In the birthing room, we matter too

women in birth

My Private Midwife shared something really important with me today.

Once a month, Trish visits me at home for a couple of hours. We drink decaf tea (my infliction), she checks the baby over, asks how I’m doing and we have a good old catch up about life, work and littles.

And she always leaves me with a fridge-full of food for thought.

Today, as with every visit, we got to talking about birth.

Trish attended the birth of 22 babies just last year and when I asked what her ‘overall number’ was she replied that she had stopped counting when she passed 1,000.

That’s a lot of birthing experience.

And yet, Trish told of how unique each birth had been, and continues to be.

How one experience is almost always completely unlike the next; from woman to woman, as well as between babies one, two, three and more.

In her 23 years of experience, Trish has seen women having stop-start labours with their third babies; she has witnessed first time mums labour at home, independently and so confidently that she has almost missed the birth.

Trish has predicted big babies, called in numerous emergencies when something felt wrong and she has been surprised and awed by what us women can do when the going gets tough and labour gets really tricky.

But in all these varying birth experiences, Trish recognises one common thread that ties together each of these extraordinary occurrences.

Us women are capable of remarkable things when we feel empowered, when we feel heard and respected, and when we are made to feel dignified in birth.

A woman’s autonomy in birth

Trish is a voice for expectant mums, before, during and after birth; spreading the message that mums matter as much as their babies in the birthing room.

She wants expectant mums like me to know that they have choices in how the birth of their baby plays out, and that their feelings, opinions and their health matters just as much as anyone else’s in that birthing room.

Haven’t we all at one time or another heard our friends, family members or ourselves utter that familiar sentence… “all that really matters is that the baby is healthy”? Haven’t we all at the very least nodded in agreeance when we’ve heard this said?

I certainly have.

And whilst of course, the health of my baby is my priority, I must say it’s both refreshing and reassuring to know that my experience on the birthday of my baby matters a great deal to the medical professional I’ll be relying so heavily on.

Many of us are programmed to believe that birth is a painful but necessary means to an end; something to be dreaded but endured; a plight that women suffer through to achieve the ultimate reward of a healthy baby.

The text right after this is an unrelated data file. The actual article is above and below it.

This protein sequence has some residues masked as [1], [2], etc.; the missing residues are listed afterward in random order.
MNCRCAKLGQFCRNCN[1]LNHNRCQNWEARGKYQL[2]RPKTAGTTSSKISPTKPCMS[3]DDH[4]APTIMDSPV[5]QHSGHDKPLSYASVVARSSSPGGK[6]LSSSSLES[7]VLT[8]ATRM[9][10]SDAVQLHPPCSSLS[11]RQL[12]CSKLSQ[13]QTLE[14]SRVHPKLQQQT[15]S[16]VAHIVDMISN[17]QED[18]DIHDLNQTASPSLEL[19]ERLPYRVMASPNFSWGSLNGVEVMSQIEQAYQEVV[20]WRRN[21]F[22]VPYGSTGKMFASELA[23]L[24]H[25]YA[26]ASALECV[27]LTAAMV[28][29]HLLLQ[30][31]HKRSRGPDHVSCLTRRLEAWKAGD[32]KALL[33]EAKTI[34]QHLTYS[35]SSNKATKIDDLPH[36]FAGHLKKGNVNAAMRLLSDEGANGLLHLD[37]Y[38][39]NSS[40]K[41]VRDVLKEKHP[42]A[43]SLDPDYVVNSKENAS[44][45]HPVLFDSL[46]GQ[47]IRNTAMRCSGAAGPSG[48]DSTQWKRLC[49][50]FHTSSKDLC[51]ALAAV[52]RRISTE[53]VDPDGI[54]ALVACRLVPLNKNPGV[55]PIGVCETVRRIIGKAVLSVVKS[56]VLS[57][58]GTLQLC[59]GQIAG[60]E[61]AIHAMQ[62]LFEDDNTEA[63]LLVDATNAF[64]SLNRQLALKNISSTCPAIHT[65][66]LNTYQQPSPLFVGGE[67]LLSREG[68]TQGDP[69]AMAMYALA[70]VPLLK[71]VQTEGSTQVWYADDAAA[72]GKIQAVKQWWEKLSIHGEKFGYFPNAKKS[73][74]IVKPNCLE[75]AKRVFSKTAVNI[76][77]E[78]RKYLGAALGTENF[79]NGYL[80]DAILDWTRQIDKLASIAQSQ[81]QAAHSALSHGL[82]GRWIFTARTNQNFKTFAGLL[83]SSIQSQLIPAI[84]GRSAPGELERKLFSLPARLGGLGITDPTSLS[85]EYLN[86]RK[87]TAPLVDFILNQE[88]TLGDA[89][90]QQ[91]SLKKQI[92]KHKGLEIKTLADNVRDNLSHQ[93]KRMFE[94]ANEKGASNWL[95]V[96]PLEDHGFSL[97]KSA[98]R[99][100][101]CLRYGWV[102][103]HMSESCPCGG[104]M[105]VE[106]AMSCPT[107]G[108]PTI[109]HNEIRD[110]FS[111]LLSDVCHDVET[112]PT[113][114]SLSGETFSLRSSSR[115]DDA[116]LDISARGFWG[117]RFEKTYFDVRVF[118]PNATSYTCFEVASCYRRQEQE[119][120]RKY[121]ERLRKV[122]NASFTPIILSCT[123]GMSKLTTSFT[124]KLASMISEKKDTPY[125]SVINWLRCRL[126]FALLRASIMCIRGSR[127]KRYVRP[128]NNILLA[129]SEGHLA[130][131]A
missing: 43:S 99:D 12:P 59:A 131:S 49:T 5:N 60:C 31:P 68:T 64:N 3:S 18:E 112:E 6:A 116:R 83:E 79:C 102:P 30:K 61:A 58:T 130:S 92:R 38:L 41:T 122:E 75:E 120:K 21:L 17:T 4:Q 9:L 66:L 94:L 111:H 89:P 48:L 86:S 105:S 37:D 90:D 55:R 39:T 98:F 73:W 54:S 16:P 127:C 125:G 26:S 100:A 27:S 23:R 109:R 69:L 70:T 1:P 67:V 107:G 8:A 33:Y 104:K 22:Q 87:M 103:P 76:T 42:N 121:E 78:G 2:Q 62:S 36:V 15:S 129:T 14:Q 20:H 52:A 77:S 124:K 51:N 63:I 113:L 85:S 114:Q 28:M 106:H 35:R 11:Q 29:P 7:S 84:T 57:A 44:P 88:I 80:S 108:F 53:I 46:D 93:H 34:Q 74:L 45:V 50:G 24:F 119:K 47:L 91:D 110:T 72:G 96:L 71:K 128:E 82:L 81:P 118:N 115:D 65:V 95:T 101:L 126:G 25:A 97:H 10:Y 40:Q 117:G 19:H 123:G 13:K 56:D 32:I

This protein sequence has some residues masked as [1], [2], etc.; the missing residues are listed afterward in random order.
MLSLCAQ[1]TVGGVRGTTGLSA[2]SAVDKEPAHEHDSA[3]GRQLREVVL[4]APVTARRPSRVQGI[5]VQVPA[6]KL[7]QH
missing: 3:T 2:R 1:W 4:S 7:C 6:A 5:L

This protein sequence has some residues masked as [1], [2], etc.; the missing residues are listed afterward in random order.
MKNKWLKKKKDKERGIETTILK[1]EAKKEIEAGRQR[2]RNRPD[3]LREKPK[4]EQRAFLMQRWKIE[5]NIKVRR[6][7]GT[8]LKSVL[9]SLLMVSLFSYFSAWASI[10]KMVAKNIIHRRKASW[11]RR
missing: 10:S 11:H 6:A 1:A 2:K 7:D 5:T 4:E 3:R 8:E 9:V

And yet today, my wonderful midwife Trish told me that I mattered as much as my baby. That to her, the health and wellbeing of expectant mothers matters just as much as the health and wellbeing of their babies.

Just as much.

This is a belief that is held by only a small number of professionals, I believe.

How lucky am I.

I have a midwife by my side who will ensure that my voice is heard in the birthing room. A midwife who will take on board my birth preferences and ensure that I am not pushed into making decisions in the birthing room that go against my wishes, unless there is a valid medical reason to do so.

Trish tells me that she has halted unnecessary episiotomies. She has okayed the home birth of twins. She has defended her mums and their rights because Trish truly believes in empowering the women she works with to give birth on their own terms, in the best interests of both mum and baby.

Trish is careful and her decisions are considered; fuelled by over two decades worth of experience at the birth of over a thousand babies.

And in her time as a midwife, she has seen what women can do when birth isn’t something that is done ‘to them’, but by them.


“Leave your dignity at the door” is an irksome phrase that really makes her blood boil. Why? Because Trish makes sure that each of her ladies feels dignified in birth.

She refuses to give unnecessary examinations unless the expectant mother requests them. She ensures that women aren’t left uncovered and that they aren’t treated like a vessel to be poked and prodded – all in the pursuit of a healthy baby, of course.

She recognises that labour is an experience that women will remember for life. Not babies. Our babies won’t remember it.

But we will.

So of course, the wellbeing of our little one is of utmost importance but let’s not forget the women too.

We matter too.


If you are pregnant or are considering hiring a private midwife, find out more about how I arrived at the decision to hire a private midwife – the best decision of my pregnancy so far.

Find out more about the experience of other mums at Private Midwives.

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